post-19712-0-96418700-1552061081_thumb.jpgpost-19712-0-68163400-1552061105_thumb.jpgpost-19712-0-46022800-1552061123_thumb.jpg

Share this post


Link to post
Share on other sites

Thinking about the brakes strangeangel, you mentioned they suddenly got worse on the way back from the MoT. I wonder if the bare pad lost the friction material at that point. It didn’t seem very worn and if it had simply gone through due to wear you would expect scoring all over. The other pad had about 2mm left on it and the sliders are working perfectly.

Share this post


Link to post
Share on other sites

Create an account or sign in to comment

You need to be a member in order to leave a comment

Create an account

Sign up for a new account in our community. It's easy!

Register a new account

Sign in

Already have an account? Sign in here.

Sign In Now

  • Similar Content

    • By Tickman
      First some background:
      I was brought up with no car interest, a car was transport and nothing more which resulted in a selection of poor cheap cars being the cars of my youth.
       
      Fast forward many years (just over 9 years ago) and I have a wonderful* Vauxhall Vectra estate to carry us about. Unfortunately it is crap and throws fault codes at us with nothing being there when it is checked (even at Vauxhall)
       
      As Mrs T is the main pilot of this chariot with the two little miss T's on board, it has to go.
      The hunt is on for the new steed to safely and comfortably carry the family around. I have a company car at the time so big journeys are not an issue.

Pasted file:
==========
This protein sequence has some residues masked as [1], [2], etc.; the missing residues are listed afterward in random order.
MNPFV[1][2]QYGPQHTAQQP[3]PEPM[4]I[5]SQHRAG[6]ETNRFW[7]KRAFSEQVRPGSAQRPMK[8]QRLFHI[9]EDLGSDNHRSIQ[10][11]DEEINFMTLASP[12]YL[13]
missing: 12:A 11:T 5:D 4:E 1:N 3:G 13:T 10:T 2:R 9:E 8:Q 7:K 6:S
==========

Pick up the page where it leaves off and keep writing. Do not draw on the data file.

ebay is my weapon of choice to find the new family car. It has to be good value cheap for no other reason than I am tight.
       
      Weeks of research with lots of cars that are too expensive and too far away for easy collection end up in my watch list.
      Finally a possible is spotted in Fife. I go and have a look and find a poor looking but solid car. One previous owner and lots of history.
       
      The auction was to end on the Saturday at midday, we were going to be out! I decided on how much I was willing to gamble on it and on the Saturday morning I put in my max bid but straight away it went to my max bid, I was winning but it had three hours to go with no room for me to go up! We went out anyway.
       
      I spent the next three hours kicking myself for not bidding more while we were out as it was the first car I had seen that fitted my criteria. Fate was in charge.
       
      On returning home I go straight on ebay to find 'Congratulations.............'
      For the grand total of £500 I had just won this fine vehicle!
       

       
      It has 5 months MOT and after fitting seat belts in the rear for the girls car seats it is pushed into daily service.
      My gamble and subsequent use results in a perfectly reliable car that actually does what it is supposed to do.
       
      Even more importantly Mrs T loves it so a win all round.
       
      All my cars have names (most are earned over a bit of time) and this one is called 'Gwendolen' ( G reg car and from Wales originally. I hate the name but I am not going to argue)
       
      That sums up part one, more will be along later (probably much later)
    • By dozeydustman
      Mrs Dustman has a dash cam she wants me to fit to her '99 frog face Corolla. It came with a hard wire kit as opposed to the usual fag lighter lead, so I might as well make a decent* job of it and hide the wiring completely. Trouble is I can't remember how I got the radio pod out when I fitted the DAB unit she now has. I've also got a few dash illumination bulbs to change so I might as well do it all in one hit while it's a sunny afternoon.
       
      A bit of googling comes up with the US spec dash which appears to be different from the European model, or the 2002-on model. I seem to remember spudging out the dash vents to access some bolts/rivets.